Although the first two explanations for the change in U.S. conduct of war since World War II highlight different causes of this transformation, each of them attributes the change to the increasing acceptance of new ideas by the American public or military decision-makers. The third explanation I wish to explore, however, suggests that the most important change has been not in our moral character, but in the character of the wars that the United States has fought, especially since Vietnam. Without exception, these wars have been conducted at comparatively low cost in American lives and have been waged against significantly weaker adversaries over secondary U.S. interests. As a result, the pressures to find ways to end these wars quickly and successfully have been much less powerful and, for the most part, Americans have managed to wage them without even the need to consider directly targeting adversary civilians.

A comparison of monthly military fatality rates in the United States' major wars since World War II helps illustrate this point. The U.S. military fatality rate for the forty-four months the United States was involved in World War II comes to over 9,200 deaths per month. In Korea, the monthly fatality rate dropped to 987, and then to 485 in Vietnam (from 1963 to 1973). Since those wars, however, American military fatality rates have declined even more dramatically. In the First Gulf War, the U.S. military suffered less than one hundred fifty deaths per month – most due to accidents or friendly fire. In Afghanistan, the monthly death rate since 2001 has been fourteen. In the Iraq War, the United States lost an average of forty-eight soldiers per month between 2003 and 2011. Indeed, the United States has lost fewer soldiers in all its wars since Vietnam combined than it did in a single average month of World War II. It is worth noting that these fatality rates do not take into account the increase in the size of the overall American population over this period, which makes American per capita losses even lower in recent wars. If the U.S. population were as large in 1945 as it was in 2015, the monthly death rate in World War II would have been equivalent to over twenty thousand. Even today's much lower death rates have placed a terrible burden on the nation, of course, but the perceived urgency of staunching the bleeding has been considerably less in recent wars. This trend has probably been reinforced by the discontinuation of the draft after Vietnam, which has meant that the costs of the United States' recent wars have been borne exclusively by volunteers.46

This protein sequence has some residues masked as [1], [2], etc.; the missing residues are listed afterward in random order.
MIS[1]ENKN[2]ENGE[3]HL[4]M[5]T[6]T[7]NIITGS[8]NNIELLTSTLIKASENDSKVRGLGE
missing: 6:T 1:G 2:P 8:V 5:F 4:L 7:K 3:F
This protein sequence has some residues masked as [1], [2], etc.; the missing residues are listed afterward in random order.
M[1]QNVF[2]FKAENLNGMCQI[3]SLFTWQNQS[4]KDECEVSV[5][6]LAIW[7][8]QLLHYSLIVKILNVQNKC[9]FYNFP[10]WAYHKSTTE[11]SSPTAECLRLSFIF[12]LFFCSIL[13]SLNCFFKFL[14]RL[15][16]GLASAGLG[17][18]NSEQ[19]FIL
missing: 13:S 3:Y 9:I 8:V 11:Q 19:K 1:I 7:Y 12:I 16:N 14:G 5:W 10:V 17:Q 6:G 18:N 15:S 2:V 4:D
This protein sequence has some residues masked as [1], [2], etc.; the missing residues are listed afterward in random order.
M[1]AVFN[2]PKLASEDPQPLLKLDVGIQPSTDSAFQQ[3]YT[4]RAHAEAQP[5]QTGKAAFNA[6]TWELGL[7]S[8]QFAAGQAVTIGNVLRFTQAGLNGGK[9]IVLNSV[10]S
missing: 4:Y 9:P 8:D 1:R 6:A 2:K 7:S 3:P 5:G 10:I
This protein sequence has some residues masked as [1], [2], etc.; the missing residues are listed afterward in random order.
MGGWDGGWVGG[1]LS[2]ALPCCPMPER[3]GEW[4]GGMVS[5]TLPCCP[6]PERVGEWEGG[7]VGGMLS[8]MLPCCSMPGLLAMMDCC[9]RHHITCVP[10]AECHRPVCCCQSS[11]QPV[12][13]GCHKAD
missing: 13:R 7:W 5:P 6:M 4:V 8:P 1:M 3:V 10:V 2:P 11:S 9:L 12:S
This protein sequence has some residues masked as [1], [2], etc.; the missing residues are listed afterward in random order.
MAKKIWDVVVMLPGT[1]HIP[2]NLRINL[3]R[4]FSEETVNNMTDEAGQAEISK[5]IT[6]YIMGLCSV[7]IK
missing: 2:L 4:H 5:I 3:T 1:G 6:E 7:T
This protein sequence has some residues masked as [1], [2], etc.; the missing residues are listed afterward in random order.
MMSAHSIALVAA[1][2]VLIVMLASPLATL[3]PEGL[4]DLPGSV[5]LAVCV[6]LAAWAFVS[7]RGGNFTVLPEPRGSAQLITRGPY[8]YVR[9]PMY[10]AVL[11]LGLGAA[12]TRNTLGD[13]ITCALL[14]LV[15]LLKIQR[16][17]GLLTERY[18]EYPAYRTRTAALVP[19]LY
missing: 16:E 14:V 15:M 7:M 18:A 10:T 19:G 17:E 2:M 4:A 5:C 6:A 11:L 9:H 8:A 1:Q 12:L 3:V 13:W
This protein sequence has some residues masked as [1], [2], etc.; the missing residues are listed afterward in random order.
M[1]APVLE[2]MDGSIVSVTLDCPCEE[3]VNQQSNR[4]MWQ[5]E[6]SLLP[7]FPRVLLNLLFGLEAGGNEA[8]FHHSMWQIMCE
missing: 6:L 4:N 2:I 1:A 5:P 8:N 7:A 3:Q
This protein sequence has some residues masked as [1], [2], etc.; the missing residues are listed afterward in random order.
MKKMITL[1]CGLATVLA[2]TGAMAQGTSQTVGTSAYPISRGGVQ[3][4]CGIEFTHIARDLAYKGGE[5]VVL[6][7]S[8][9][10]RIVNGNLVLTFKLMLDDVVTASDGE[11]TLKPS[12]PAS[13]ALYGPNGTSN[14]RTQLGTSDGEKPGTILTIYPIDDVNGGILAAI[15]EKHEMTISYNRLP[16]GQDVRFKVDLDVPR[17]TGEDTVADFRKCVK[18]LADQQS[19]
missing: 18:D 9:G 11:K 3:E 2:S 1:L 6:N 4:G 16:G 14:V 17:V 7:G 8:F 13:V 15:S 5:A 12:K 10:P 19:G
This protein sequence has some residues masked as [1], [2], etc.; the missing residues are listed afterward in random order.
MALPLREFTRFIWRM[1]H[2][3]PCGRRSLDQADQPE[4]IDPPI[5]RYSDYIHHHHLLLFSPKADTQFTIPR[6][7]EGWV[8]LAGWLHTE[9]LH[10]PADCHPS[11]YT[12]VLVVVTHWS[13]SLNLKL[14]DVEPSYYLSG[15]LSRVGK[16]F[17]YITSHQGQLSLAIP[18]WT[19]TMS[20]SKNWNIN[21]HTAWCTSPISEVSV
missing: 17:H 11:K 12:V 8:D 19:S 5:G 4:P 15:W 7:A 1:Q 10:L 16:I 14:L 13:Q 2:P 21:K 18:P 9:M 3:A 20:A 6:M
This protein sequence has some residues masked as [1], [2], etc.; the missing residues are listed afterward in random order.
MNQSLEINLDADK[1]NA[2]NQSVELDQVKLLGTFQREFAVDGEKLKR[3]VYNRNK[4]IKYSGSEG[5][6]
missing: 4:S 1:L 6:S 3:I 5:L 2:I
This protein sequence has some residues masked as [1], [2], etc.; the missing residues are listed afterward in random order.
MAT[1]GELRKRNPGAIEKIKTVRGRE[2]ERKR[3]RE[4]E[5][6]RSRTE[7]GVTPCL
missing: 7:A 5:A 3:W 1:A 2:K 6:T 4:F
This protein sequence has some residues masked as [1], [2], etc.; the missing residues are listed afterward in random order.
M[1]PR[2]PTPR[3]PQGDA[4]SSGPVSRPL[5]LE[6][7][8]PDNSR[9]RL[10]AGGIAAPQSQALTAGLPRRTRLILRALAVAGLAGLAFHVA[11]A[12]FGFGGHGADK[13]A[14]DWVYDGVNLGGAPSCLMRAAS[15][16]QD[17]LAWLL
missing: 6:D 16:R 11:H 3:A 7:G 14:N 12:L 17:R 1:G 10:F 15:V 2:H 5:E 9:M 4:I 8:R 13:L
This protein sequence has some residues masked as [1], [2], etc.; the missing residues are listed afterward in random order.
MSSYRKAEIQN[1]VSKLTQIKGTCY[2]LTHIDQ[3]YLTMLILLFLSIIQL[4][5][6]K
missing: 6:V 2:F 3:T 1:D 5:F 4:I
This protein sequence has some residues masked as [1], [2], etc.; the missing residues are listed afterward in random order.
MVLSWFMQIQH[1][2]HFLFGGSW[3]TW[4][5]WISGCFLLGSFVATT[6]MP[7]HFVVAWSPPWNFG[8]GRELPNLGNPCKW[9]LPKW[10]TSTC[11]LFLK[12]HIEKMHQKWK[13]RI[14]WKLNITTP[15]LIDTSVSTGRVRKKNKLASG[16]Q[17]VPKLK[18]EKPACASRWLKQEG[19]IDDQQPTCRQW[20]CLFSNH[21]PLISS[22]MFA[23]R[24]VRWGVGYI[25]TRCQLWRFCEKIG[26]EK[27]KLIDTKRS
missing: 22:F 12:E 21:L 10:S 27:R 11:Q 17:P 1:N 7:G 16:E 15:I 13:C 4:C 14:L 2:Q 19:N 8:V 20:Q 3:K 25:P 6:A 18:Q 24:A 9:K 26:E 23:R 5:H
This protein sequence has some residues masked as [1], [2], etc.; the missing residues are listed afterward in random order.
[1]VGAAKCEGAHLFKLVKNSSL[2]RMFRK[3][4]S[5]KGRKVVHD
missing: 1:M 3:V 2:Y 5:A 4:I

Viewed from this perspective, it is perhaps easier to understand why Americans in 1945 might have been more willing to support the bombing of enemy cities, even if some harbored doubts about the morality or efficacy of such a strategy. Of course, it is impossible to know how Americans today would react to a war in which the United States was perceived to be fighting for its existence, and in which each new month of war brought with it ten or twenty thousand additional American deaths.

One way to explore this question, however, is simply to ask Americans to imagine what they would do in the kinds of situations in which the pressures to kill large numbers of foreign civilians might be greater. In one such study, conducted in July 2015, Scott Sagan and I asked Americans to read a fictional news story about a U.S. crisis with Iran. The story was designed to roughly parallel the conflict between the United States and Japan in World War II. In the story, subjects read that a major war had broken out between Iran and the United States after UN inspectors uncovered a covert Iranian nuclear weapons program in clear violation of the Non-Proliferation Treaty and Iran's recent agreement with the United States and other world powers. The United States imposed new economic sanctions on Iran, which prompted Iran to retaliate by sinking a U.S. aircraft carrier in the Persian Gulf, killing over 2,400 sailors (the number killed in Pearl Harbor). The story reported that the United States had then sent ground troops into Iran in an effort to topple the Iranian government. U.S. forces met with heavy fighting and suffered ten thousand fatalities in the first several months of the war. Subjects read that the president was now considering two options to end the war. The first option would continue the ground war, which military leaders estimated would result in the deaths of twenty thousand additional U.S. troops before Iran was defeated. The second option, called the “shock strategy,” would deliberately target the Iranian city of Mashad with a nuclear weapon “in the effort to undermine civilian support for the war and pressure the Iranian government to surrender.” The attack was expected to destroy much of the city and kill one-hundred thousand Iranian civilians. When asked which option they preferred, 56 percent of Americans chose the nuclear strike and 60 percent said they would approve of the strike if the president ordered it. Given the option to conduct the same strike using conventional munitions instead of nuclear bombs, 67 percent of Americans preferred the airstrike.47